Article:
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I have a SSIS package that does a simple read from a flat file and inserts into SQL Server 2005. It was running fine on one computer (computer 1) with both the source and destination pointing locally.

The package then got moved to another computer (computer 2), again with everything pointing locally, and started failing. After looking into this for a while, it turned out to be that the columns of the destination table were in a different order on the two machines. The package was failing because it was trying to write data to the wrong table columns. That is, on computer 1 the columns were A,B,C and on computer 2 they were C,A,B - the package was trying to write A's data into C on computer 2, etc.

Am I missing something here? Does SSIS really depend on column order when writing to an OLE DB destination, instead of the column names? Or do I have a bad setting?

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2 Answers 2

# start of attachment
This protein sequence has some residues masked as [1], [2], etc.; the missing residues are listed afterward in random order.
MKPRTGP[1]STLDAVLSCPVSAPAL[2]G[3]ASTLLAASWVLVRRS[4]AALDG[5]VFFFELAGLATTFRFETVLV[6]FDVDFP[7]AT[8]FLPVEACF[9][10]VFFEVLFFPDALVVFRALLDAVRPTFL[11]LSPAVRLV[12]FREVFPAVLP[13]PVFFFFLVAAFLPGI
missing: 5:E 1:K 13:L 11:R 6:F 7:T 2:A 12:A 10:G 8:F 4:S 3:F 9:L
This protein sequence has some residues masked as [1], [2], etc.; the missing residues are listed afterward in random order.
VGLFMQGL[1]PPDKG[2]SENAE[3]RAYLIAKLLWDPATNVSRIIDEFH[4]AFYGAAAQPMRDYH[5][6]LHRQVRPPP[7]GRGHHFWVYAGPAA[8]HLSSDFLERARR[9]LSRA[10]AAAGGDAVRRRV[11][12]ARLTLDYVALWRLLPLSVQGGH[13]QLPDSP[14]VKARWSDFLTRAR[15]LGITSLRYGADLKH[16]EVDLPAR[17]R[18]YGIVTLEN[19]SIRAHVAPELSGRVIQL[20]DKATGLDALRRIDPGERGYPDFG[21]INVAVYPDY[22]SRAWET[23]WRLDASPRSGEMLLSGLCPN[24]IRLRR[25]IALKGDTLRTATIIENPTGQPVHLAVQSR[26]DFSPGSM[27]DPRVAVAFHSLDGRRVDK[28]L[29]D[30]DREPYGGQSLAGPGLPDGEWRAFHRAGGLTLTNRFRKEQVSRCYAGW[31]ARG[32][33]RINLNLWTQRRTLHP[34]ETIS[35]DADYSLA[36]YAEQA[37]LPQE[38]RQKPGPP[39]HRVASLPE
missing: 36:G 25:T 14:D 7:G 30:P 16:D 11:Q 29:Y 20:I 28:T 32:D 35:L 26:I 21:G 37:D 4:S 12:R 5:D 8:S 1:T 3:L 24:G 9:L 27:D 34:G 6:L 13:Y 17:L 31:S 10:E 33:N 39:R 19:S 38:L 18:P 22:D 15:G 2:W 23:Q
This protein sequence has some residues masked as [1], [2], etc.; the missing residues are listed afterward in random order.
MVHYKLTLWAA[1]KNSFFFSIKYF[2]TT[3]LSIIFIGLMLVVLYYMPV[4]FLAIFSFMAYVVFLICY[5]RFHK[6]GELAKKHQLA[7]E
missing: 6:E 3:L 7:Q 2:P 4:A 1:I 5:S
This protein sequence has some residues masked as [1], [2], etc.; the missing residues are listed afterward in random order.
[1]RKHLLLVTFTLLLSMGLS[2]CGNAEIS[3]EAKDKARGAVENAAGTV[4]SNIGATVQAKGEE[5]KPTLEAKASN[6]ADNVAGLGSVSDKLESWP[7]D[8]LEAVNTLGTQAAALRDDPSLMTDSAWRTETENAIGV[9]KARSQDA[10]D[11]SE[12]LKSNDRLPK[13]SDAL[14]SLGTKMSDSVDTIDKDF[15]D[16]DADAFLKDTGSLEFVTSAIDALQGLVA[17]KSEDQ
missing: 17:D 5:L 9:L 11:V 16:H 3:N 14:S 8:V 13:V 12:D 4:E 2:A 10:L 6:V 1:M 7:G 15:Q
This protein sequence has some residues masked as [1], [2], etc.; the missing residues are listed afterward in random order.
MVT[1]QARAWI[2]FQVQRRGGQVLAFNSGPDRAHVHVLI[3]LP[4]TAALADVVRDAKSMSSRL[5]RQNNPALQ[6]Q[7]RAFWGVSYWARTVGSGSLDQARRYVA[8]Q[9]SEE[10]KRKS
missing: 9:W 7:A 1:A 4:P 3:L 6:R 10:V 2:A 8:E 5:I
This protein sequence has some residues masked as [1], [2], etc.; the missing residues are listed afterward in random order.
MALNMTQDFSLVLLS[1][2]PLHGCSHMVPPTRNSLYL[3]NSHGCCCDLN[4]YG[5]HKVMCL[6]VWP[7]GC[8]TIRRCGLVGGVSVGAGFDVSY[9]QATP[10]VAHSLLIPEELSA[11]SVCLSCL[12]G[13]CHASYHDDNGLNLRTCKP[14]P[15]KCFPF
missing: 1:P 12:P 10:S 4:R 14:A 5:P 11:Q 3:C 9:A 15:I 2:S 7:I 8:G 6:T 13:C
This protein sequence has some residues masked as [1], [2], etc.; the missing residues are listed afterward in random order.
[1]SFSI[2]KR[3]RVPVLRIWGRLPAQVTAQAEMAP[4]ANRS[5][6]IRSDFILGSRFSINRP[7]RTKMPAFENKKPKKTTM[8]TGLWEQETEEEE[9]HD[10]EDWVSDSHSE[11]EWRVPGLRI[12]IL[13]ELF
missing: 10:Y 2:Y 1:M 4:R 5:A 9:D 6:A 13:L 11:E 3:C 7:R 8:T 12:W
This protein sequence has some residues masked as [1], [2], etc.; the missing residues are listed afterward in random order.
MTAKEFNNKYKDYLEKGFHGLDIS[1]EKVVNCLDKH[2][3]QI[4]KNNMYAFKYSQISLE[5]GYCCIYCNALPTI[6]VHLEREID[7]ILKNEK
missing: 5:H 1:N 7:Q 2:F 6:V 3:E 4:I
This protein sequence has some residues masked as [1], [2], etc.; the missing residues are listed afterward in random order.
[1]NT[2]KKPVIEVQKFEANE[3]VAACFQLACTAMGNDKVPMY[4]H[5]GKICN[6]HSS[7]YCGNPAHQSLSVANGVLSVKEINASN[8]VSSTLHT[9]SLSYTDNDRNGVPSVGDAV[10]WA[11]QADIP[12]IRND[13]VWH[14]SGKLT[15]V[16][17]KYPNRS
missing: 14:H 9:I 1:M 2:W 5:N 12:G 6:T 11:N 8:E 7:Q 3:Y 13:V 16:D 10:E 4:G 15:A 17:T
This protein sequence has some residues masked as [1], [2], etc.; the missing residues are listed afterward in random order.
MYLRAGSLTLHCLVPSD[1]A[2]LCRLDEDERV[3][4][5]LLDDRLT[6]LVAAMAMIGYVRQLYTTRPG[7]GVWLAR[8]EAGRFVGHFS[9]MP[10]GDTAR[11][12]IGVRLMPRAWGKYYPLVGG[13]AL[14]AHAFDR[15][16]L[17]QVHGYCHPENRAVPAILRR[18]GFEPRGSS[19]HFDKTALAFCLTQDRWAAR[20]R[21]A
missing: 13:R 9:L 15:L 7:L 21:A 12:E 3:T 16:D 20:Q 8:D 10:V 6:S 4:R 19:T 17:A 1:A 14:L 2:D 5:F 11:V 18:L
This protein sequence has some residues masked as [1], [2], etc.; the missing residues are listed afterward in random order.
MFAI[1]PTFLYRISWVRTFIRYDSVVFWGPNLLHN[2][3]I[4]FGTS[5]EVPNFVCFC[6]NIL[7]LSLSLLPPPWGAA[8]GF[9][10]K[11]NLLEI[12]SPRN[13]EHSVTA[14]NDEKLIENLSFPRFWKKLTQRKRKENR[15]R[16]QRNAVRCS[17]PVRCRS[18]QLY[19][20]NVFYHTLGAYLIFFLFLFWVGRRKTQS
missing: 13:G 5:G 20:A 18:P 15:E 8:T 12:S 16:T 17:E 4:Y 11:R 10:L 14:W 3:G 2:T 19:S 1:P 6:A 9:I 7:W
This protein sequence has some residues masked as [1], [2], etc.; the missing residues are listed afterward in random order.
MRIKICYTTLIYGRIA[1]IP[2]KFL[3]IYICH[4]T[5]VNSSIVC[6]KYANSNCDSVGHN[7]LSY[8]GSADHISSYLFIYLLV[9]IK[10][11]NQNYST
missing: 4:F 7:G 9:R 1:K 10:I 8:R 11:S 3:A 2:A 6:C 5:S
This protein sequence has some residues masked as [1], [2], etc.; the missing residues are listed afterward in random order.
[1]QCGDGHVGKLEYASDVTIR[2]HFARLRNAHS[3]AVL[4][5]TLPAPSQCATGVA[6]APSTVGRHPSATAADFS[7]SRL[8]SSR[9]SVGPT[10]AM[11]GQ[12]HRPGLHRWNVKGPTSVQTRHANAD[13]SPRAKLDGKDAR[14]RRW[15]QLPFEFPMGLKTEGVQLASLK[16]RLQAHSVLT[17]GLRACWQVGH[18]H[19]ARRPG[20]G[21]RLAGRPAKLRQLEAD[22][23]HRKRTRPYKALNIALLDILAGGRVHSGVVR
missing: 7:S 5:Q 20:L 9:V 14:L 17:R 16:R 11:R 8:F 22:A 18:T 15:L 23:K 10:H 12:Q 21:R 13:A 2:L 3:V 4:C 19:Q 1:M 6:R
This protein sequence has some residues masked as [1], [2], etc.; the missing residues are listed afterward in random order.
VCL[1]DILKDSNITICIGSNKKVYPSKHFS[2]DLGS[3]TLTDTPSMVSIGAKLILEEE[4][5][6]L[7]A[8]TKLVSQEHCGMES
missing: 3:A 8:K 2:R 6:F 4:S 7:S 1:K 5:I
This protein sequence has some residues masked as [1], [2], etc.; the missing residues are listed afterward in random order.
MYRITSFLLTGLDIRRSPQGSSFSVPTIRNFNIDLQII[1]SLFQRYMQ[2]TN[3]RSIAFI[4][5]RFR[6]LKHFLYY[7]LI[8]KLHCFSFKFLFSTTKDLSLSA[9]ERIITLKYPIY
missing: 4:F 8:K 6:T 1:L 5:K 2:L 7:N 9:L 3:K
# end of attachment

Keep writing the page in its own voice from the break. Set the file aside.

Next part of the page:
SSIS reads the metadata from the connection and stores it with the mapping. Sometimes it can detect a change and will give a validation error (in which case the package will fail at validation and you will have to alter the package to correct the problem). You can sometimes see this in the designer if you open the package, and it will offer to correct the columns.

In some cases, it will not detect changes during the validation phase, and it will fail during the insert.

So my question is, did it fail during validation or a later execution phase?

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Have you checked the column mapping of in the data flow task? Sometimes the mapping disappears or points to a wrong column. In your case the SSIS package is moved then there is good chance the mapping is corrupted. I think you just need to correct the mapping and it should be a fix.

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